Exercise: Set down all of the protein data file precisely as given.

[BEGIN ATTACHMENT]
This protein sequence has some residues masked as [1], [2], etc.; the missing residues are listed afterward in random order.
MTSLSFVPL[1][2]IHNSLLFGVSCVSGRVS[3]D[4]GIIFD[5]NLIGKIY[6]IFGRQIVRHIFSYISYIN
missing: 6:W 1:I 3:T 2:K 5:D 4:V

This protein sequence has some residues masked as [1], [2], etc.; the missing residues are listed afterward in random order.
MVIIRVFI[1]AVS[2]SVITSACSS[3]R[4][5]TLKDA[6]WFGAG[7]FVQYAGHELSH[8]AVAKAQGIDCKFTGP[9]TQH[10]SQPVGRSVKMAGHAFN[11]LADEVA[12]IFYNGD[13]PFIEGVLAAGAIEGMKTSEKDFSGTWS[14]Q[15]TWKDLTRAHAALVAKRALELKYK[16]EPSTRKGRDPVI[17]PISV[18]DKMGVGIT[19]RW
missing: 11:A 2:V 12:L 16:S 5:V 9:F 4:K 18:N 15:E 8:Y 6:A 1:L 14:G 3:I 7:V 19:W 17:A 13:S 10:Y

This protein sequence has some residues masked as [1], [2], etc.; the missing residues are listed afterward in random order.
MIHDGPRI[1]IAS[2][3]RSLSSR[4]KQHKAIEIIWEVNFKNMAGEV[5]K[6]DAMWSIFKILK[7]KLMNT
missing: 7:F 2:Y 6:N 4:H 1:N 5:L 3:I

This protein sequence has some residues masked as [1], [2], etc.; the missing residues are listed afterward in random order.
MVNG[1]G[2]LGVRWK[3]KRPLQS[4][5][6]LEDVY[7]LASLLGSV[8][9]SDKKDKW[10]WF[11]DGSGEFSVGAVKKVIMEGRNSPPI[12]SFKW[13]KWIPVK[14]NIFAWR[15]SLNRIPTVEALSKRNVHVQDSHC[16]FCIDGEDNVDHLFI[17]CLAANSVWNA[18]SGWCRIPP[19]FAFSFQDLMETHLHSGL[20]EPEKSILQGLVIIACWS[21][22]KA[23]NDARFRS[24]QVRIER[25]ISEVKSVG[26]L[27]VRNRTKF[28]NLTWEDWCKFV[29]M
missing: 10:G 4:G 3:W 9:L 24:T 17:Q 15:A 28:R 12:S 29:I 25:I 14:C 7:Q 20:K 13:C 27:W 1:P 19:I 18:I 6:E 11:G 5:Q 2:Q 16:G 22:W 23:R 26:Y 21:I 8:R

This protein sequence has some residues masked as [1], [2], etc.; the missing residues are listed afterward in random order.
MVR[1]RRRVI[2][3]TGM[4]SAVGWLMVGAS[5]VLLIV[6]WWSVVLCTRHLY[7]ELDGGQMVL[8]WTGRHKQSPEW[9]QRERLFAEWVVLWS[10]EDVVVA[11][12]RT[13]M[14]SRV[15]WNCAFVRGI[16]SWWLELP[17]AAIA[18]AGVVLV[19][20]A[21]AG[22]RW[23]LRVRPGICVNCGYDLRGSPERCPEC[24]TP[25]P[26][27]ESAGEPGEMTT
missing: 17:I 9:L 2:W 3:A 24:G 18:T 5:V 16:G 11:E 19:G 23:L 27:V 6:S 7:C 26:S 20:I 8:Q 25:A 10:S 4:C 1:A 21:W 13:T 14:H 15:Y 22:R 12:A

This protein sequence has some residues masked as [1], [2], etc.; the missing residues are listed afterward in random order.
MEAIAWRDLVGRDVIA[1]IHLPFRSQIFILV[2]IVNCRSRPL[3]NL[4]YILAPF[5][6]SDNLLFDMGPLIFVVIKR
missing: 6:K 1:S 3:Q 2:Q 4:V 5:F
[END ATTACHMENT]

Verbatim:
This protein sequence has some residues masked as [1], [2], etc.; the missing residues are listed afterward in random order.
MTSLSFVPL[1][2]IHNSLLFGVSCVSGRVS[3]D[4]GIIFD[5]NLIGKIY[6]IFGRQIVRHIFSYISYIN
missing: 6:W 1:I 3:T 2:K 5:D 4:V

This protein sequence has some residues masked as [1], [2], etc.; the missing residues are listed afterward in random order.
MVIIRVFI[1]AVS[2]SVITSACSS[3]R[4][5]TLKDA[6]WFGAG[7]FVQYAGHELSH[8]AVAKAQGIDCKFTGP[9]TQH[10]SQPVGRSVKMAGHAFN[11]LADEVA[12]IFYNGD[13]PFIEGVLAAGAIEGMKTSEKDFSGTWS[14]Q[15]TWKDLTRAHAALVAKRALELKYK[16]EPSTRKGRDPVI[17]PISV[18]DKMGVGIT[19]RW
missing: 11:A 2:V 12:L 16:S 5:V 9:F 4:K 18:N 15:E 8:Y 6:A 1:L 14:G 3:I 7:V 19:W 17:A 13:S 10:Y

This protein sequence has some residues masked as [1], [2], etc.; the missing residues are listed afterward in random order.
MIHDGPRI[1]IAS[2][3]RSLSSR[4]KQHKAIEIIWEVNFKNMAGEV[5]K[6]DAMWSIFKILK[7]KLMNT
missing: 7:F 2:Y 6:N 4:H 1:N 5:L 3:I

This protein sequence has some residues masked as [1], [2], etc.; the missing residues are listed afterward in random order.
MVNG[1]G[2]LGVRWK[3]KRPLQS[4][5][6]LEDVY[7]LASLLGSV[8][9]SDKKDKW[10]WF[11]DGSGEFSVGAVKKVIMEGRNSPPI[12]SFKW[13]KWIPVK[14]NIFAWR[15]SLNRIPTVEALSKRNVHVQDSHC[16]FCIDGEDNVDHLFI[17]CLAANSVWNA[18]SGWCRIPP[19]FAFSFQDLMETHLHSGL[20]EPEKSILQGLVIIACWS[21][22]KA[23]NDARFRS[24]QVRIER[25]ISEVKSVG[26]L[27]VRNRTKF[28]NLTWEDWCKFV[29]M
missing: 10:G 4:G 3:W 9:L 24:T 17:Q 15:A 28:R 12:S 29:I 25:I 14:C 7:Q 20:K 13:C 27:W 1:P 19:I 18:I 6:E 11:G 5:Q 2:Q 16:G 22:W 23:R 26:Y 21:I 8:R

This protein sequence has some residues masked as [1], [2], etc.; the missing residues are listed afterward in random order.
MVR[1]RRRVI[2][3]TGM[4]SAVGWLMVGAS[5]VLLIV[6]WWSVVLCTRHLY[7]ELDGGQMVL[8]WTGRHKQSPEW[9]QRERLFAEWVVLWS[10]EDVVVA[11][12]RT[13]M[14]SRV[15]WNCAFVRGI[16]SWWLELP[17]AAIA[18]AGVVLV[19][20]A[21]AG[22]RW[23]LRVRPGICVNCGYDLRGSPERCPEC[24]TP[25]P[26][27]ESAGEPGEMTT
missing: 17:I 9:L 2:W 3:A 24:G 18:T 5:V 16:G 11:E 19:G 23:L 27:V 6:S 7:C 26:S 20:I 8:Q 25:A 10:S 4:C 1:A 21:W 13:T 14:H 15:Y 22:R 12:A

This protein sequence has some residues masked as [1], [2], etc.; the missing residues are listed afterward in random order.
MEAIAWRDLVGRDVIA[1]IHLPFRSQIFILV[2]IVNCRSRPL[3]NL[4]YILAPF[5][6]SDNLLFDMGPLIFVVIKR
missing: 6:K 1:S 3:Q 2:Q 4:V 5:F